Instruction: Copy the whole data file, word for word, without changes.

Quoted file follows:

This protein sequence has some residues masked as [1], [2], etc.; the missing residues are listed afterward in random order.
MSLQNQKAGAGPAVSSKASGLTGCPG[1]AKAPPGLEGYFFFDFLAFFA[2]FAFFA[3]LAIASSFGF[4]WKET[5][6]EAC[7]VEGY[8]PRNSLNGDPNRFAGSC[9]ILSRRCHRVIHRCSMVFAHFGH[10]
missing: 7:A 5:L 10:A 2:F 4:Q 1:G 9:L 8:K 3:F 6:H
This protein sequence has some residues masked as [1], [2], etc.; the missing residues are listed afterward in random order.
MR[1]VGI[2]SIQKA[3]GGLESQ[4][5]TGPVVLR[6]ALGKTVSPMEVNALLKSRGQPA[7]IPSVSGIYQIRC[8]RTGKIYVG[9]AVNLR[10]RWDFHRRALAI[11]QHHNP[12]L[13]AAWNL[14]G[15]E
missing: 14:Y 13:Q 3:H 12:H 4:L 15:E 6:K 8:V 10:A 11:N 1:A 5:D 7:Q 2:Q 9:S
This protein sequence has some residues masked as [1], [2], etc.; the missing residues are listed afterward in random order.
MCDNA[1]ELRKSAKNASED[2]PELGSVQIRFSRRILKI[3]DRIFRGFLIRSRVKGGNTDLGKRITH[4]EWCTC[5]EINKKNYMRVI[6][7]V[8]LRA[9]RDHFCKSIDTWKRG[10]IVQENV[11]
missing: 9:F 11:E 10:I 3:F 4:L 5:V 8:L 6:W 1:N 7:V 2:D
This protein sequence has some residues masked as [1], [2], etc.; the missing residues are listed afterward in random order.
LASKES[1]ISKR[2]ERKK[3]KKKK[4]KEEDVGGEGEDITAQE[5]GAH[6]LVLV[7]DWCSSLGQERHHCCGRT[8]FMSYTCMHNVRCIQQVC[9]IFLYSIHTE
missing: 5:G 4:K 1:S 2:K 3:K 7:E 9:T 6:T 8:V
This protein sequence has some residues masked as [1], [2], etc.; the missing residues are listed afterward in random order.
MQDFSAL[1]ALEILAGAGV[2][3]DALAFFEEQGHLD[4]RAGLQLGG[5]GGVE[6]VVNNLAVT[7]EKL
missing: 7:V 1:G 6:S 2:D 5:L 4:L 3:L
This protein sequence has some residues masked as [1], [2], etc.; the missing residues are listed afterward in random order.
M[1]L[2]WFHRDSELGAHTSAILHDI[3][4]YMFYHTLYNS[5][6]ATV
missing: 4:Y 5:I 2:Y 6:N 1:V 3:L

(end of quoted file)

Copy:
This protein sequence has some residues masked as [1], [2], etc.; the missing residues are listed afterward in random order.
MSLQNQKAGAGPAVSSKASGLTGCPG[1]AKAPPGLEGYFFFDFLAFFA[2]FAFFA[3]LAIASSFGF[4]WKET[5][6]EAC[7]VEGY[8]PRNSLNGDPNRFAGSC[9]ILSRRCHRVIHRCSMVFAHFGH[10]
missing: 7:A 5:L 10:A 2:F 4:Q 1:G 9:L 8:K 3:F 6:H
This protein sequence has some residues masked as [1], [2], etc.; the missing residues are listed afterward in random order.
MR[1]VGI[2]SIQKA[3]GGLESQ[4][5]TGPVVLR[6]ALGKTVSPMEVNALLKSRGQPA[7]IPSVSGIYQIRC[8]RTGKIYVG[9]AVNLR[10]RWDFHRRALAI[11]QHHNP[12]L[13]AAWNL[14]G[15]E
missing: 14:Y 13:Q 3:H 12:H 4:L 15:E 6:K 8:V 10:A 11:N 1:A 5:D 7:Q 2:Q 9:S
This protein sequence has some residues masked as [1], [2], etc.; the missing residues are listed afterward in random order.
MCDNA[1]ELRKSAKNASED[2]PELGSVQIRFSRRILKI[3]DRIFRGFLIRSRVKGGNTDLGKRITH[4]EWCTC[5]EINKKNYMRVI[6][7]V[8]LRA[9]RDHFCKSIDTWKRG[10]IVQENV[11]
missing: 9:F 11:E 10:I 3:F 4:L 5:V 8:L 6:W 1:N 7:V 2:D
This protein sequence has some residues masked as [1], [2], etc.; the missing residues are listed afterward in random order.
LASKES[1]ISKR[2]ERKK[3]KKKK[4]KEEDVGGEGEDITAQE[5]GAH[6]LVLV[7]DWCSSLGQERHHCCGRT[8]FMSYTCMHNVRCIQQVC[9]IFLYSIHTE
missing: 5:G 4:K 1:S 2:K 3:K 7:E 9:T 6:T 8:V
This protein sequence has some residues masked as [1], [2], etc.; the missing residues are listed afterward in random order.
MQDFSAL[1]ALEILAGAGV[2][3]DALAFFEEQGHLD[4]RAGLQLGG[5]GGVE[6]VVNNLAVT[7]EKL
missing: 7:V 1:G 6:S 2:D 5:L 4:L 3:L
This protein sequence has some residues masked as [1], [2], etc.; the missing residues are listed afterward in random order.
M[1]L[2]WFHRDSELGAHTSAILHDI[3][4]YMFYHTLYNS[5][6]ATV
missing: 4:Y 5:I 2:Y 6:N 1:V 3:L